First question: no I don't think you're being unrealistic at all. I had an equity split like yours and was figuring on getting at least $2K of that equity in a trade, after proposing nearly $3K, so my opinion is you're about on the money if not a tad low.

    Second question: can't say, but I'd imagine a high equity position like yours would be a "no" from Honda Financial. They have little reason to negotiate on something that will make thm new money as a CPO, is what I'm thinking...
  • qbrozenqbrozen Posts: 26,324
    i agree with wale-bate.

    you can trade that car wherever you desire. If you know the total payoff, then start getting quotes on trade-in value from dealers you might want to buy from. I wouldn't even buy it from Honda. Let the dealer your trading it to do that and then give you the difference between buyout and trade-in towards your car, just like you want.

    couldn't be easier.

    '10 Equinox LS; '08 Charger R/T Daytona; '67 Coronet R/T; '14 Town&Country Limited; '18 BMW X2. 49-car history and counting!

  • sebring95sebring95 Posts: 3,241
    It is possible that you'd be required to trade it at a Honda/Acura dealer. Essentially when you're trading a lease, the dealer is buying it out for you. However, the leasing company is technically only obligated to sell the vehicle to YOU at the residual/buy-out price. Unless they decide otherwise which is usually the case. However, sometimes they will enforece this (GMAC has done it to me on a vehicle I had substantial equity in....). They would only transfer the vehicle into my name at the agreed upon buy-out price. That meant I had to pay tax on it before trading/sellling. It's a technicality that they can use if they want.
  • qbrozenqbrozen Posts: 26,324
    huh. I don't really understand that. I mean, when you trade a vehicle in with a payoff, you sign a power of attorney document that gives the dealer the right to pay off your loan/lease.

    I'm not sure how anyone can stop this from happening.

    '10 Equinox LS; '08 Charger R/T Daytona; '67 Coronet R/T; '14 Town&Country Limited; '18 BMW X2. 49-car history and counting!

  • sebring95sebring95 Posts: 3,241
    I looked over a lot of documents when GM was giving me a hard time. Like I said, it's a technicality that they can use if they want. It's not like a loan where you own the vehicle, a leased vehicle belongs too the leasor and they can do what they want. I can see why they'd want to do it, particularly if you're going to turn in a vehicle that's worth $20,000 and the buyout is only $15,000. Why would they want to bend-over backwards to help you?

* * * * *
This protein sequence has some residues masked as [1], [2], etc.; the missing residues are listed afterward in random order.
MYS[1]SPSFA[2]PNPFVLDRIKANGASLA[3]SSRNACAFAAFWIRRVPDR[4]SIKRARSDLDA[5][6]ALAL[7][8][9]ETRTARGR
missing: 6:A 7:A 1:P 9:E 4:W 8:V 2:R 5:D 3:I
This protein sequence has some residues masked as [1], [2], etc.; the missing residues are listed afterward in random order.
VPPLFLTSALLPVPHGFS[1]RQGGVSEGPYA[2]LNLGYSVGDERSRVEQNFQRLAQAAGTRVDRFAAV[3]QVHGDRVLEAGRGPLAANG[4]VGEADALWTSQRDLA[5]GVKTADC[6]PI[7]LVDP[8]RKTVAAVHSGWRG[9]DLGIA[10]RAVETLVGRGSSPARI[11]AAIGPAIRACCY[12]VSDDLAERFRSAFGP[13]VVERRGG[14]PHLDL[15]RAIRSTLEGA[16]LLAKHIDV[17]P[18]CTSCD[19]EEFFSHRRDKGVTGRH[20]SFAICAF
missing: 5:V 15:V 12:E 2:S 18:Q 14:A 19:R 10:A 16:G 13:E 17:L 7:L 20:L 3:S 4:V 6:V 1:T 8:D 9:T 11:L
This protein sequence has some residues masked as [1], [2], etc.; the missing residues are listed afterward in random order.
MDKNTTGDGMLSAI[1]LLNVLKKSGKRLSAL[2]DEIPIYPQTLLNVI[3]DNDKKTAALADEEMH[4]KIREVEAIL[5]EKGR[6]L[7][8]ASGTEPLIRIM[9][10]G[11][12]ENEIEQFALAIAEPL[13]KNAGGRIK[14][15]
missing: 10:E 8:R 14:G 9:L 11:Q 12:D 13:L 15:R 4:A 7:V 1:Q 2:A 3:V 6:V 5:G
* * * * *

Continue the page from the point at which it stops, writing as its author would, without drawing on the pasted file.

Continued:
• kyfdxkyfdx Posts: 134,293
    I'm not a leasing expert... I just play one on Edmunds.. ;)

    Anyway, I agree with most of what wale_bate says.. I've always assumed that I could trade my leased car in anywhere, as long as the dealer remitted the current payoff to the leasing company... In fact, I've done it several times...

    That stated, my name is not on the title, and the only contractual obligation that the leasing company has with me, is to sell it to me for the residual amount at the end of the lease. So, they don't have to comply. Although, in my experience, most will.

    Specifically regarding the TSX.. This was a very popular model when introduced 3 years ago (4/1/03).. As such, Honda Finance did not have to offer stellar residuals, as the cars were in short supply. Since the car has remained popular, it is one of the few cars that lessees actually might have positive equity in, as they near lease end..

    I'm sure this fact hasn't escaped the people at Honda Finance... It is entirely possible that they will not allow you to trade the car in to any other dealer than Honda/Acura... It is certainly their contractual right. I also doubt they would negotiate on what is already a below market residual amount...

    In 95% of deals, you can trade your leased car into any dealer you wish.... and some leasing companies will even transfer the car directly to another individual that agrees to buy it (not Honda Finance).. but, in this case, I believe they are not going to help you make any money on your leased car... They took the risk, and if you don't exercise your purchase option, they will reap the reward.

    regards,
    kyfdx
    (often wrong, but never unsure)

    Did you get a good deal? Be sure to come back and share!

    Edmunds Moderator

  • wale_bate1wale_bate1 Posts: 1,986
    Just to clarify, I'm assuming it's the end of the lease and the final payment has been made, as it was in my case. Don't know if that's of any impact in relation to your experiences or not.

    Should Honda be able, and decide, to exercise a right to disallow a trade for another mfr's product, one could always excercize their residual buyout option as I stated before, and trade away at will. So I fail to see why they would make the least noise were the paperwork and check to come from a dealer versus a lender or any other viable entity.

    Interestingly enough, as an aside, I received the pink slip in the mail just after making the final payment in April. I found that unusual, as did my branch manager at the credit union. I wouldn't think Toyota would offer that piece of paper up.